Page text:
In 2021, it’s possible to stand in your kitchen while making dinner — or let’s be honest, pouring a glass of wine — as you tell a speaker no bigger than a bar of soap to order more almond flour, toilet paper and shampoo. And then those items are miraculously delivered to your door, usually for free, in less time than it takes to get the results of your latest COVID test. Yes, this is the new reality of online shopping.
While life in the New Year seems made for shopping from the comfort and safety of your sofa, there are things you need to remember to ensure you keep receiving the best deals and that those great buys are exactly what you ordered. Because the landscape for internet bargain hunting really has been changed forever. Here’s what you need to do in this New Year and beyond to keep on saving.
Use Price Trackers
In a digital world, a little automated research on your online shopping can go a long way. Before you pay for your Amazon purchases, check sites such as CamelCamelCamel, says consumer analyst Julie Ramhold with DealNews.com. While it’s only available for Amazon products, it can help you track the price history of an item so you’ll know if you’re getting a good deal or if you should hold off for now.
Price-tracking websites and apps, which also include Slickdeals and Honey, typically send subscribers email alerts or cell phone notifications when a product they want goes on sale. They are free to use and pretty easy to set up. Many price trackers also come with automatic coupons or rebate features in addition to the price alerts.
READ MORE: Where To Find The Best Deals At Costco
Opt for cashback apps, extensions and reward cards
More people than ever are shopping with apps and extensions like Rakuten and BeFrugal to earn cash back on eligible purchases. For promotion codes, download an app such as RetailMeNot on your phone or go to the website before you check out for hundreds of current discount codes from national chains.
You can stack your savings even more, Ramhold says, by choosing to use a rewards credit card or debit card that provides cash back or points on your purchases. Just remember to pay your monthly bill on time every time so you don’t cancel out the cash back savings with penalties for paying late in the form of higher interest rates.
Some cards, such as the Target REDCard, can be set up to draw funds directly from your checking account, just like a debit card, and gives Target and Target.com shoppers an instant 5% discount on in store and online purchase. Target.com shoppers who use the REDcard also receive perks such as free shipping and discounts on the items they buy often.
Only buy items on sale
It can be really hard to resist the temptation of taking home a full-price handbag when you hold it in your arms and inhale the subtle scent of new leather while browsing in your favorite store in person. One of the great things about online shopping, though, is that it’s often much easier to step away from your laptop or put down your phone until the urge to splurge on that full-priced non-necessity subsides.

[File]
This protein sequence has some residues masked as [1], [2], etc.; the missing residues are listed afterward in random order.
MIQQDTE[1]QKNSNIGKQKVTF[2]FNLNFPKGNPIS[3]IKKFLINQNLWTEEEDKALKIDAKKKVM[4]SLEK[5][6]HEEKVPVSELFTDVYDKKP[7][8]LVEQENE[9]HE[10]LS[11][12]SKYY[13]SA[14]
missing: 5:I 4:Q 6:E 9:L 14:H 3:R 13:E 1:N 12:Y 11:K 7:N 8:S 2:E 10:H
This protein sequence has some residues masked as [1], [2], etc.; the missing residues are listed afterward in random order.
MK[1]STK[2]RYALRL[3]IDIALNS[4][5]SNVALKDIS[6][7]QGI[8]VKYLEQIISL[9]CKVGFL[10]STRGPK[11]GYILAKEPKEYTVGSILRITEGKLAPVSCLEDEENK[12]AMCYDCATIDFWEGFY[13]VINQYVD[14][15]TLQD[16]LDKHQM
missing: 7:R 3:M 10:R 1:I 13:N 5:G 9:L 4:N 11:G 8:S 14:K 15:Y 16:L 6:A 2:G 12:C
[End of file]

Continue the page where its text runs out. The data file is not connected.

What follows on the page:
We understand that household staples such as milk and bread rarely receive discounts. For nearly everything else, though, you can check out websites such as DealNews or BradsDeals to get the latest updates on sales including apparel, electronics, cosmetics, credit cards, insurance and even subscription food and meal services from brands including Butcher Box and EveryPlate.
Get your thrift fix on resale and reconditioned items
Savvy thrift store shoppers have surely missed browsing racks of gently used vintage and modern clothing, accessories and home goods since the pandemic made in-store shopping harder to manage.
Whether you call it clothing circularity or resale therapy, (see what we did there?) there are some pretty great online stores including ThredUP where you can buy (and sell) used clothing, including brands like Coach, Lululemon, Lily Pulitzer, Old Navy and J.Crew.
Payment methods matter: Use a credit card
When shopping online, it’s always best to pay by credit card rather than platforms like PayPal or Venmo, for example. When you use a credit card, way, you’re protected under federal law, so you don’t have to pay for merchandise you ordered but never received.
If you have a problem with an online purchase, first try to work it out with the seller. Some credit cards also offer purchase protections. “Even if you end up getting scammed,” Ramhold says, “by using these services you can both mitigate the reach of the scam and even receive your money back.”
Plus, when you pay with a credit card, you can always reverse an unauthorized or fraudulent charge directly with your credit card issuer by filing what’s known as a chargeback dispute. If you suspect a scam, let the FTC know at ReportFraud.ftc.gov.
READ MORE: Frugal vs. Cheap: What’s The Difference?
Research the seller
To avoid scams and fraudulent sellers in the first place, take a little time and check out your potential seller’s rating. “If you have any hesitation about shopping with them, it’s best not to risk it,” Ramhold says. “When reading ratings, be sure that they’re actually providing valuable information, though. I can say I’ve seen a seller rating that consisted of 5 stars, but the only thing written was ‘yes.’ Something like that is a red flag for a scam.”
Also, look for ratings and reviews through sites such as Trustpilot, or see if a seller is verified through Google. While these won’t necessarily mean vendors can be trusted 100% of the time, she says, it does offer confidence in your shopping and a little peace of mind about handing over payment information.
MORE ON HERMONEY:
- The 8 Best Bargains At Dollar Tree, No Coupons Needed
- Bargain Shoppers Unite: The 10 Best Discount Stores
- 5 Places You’re Not Looking For A Bargain — But Definitely Should Be
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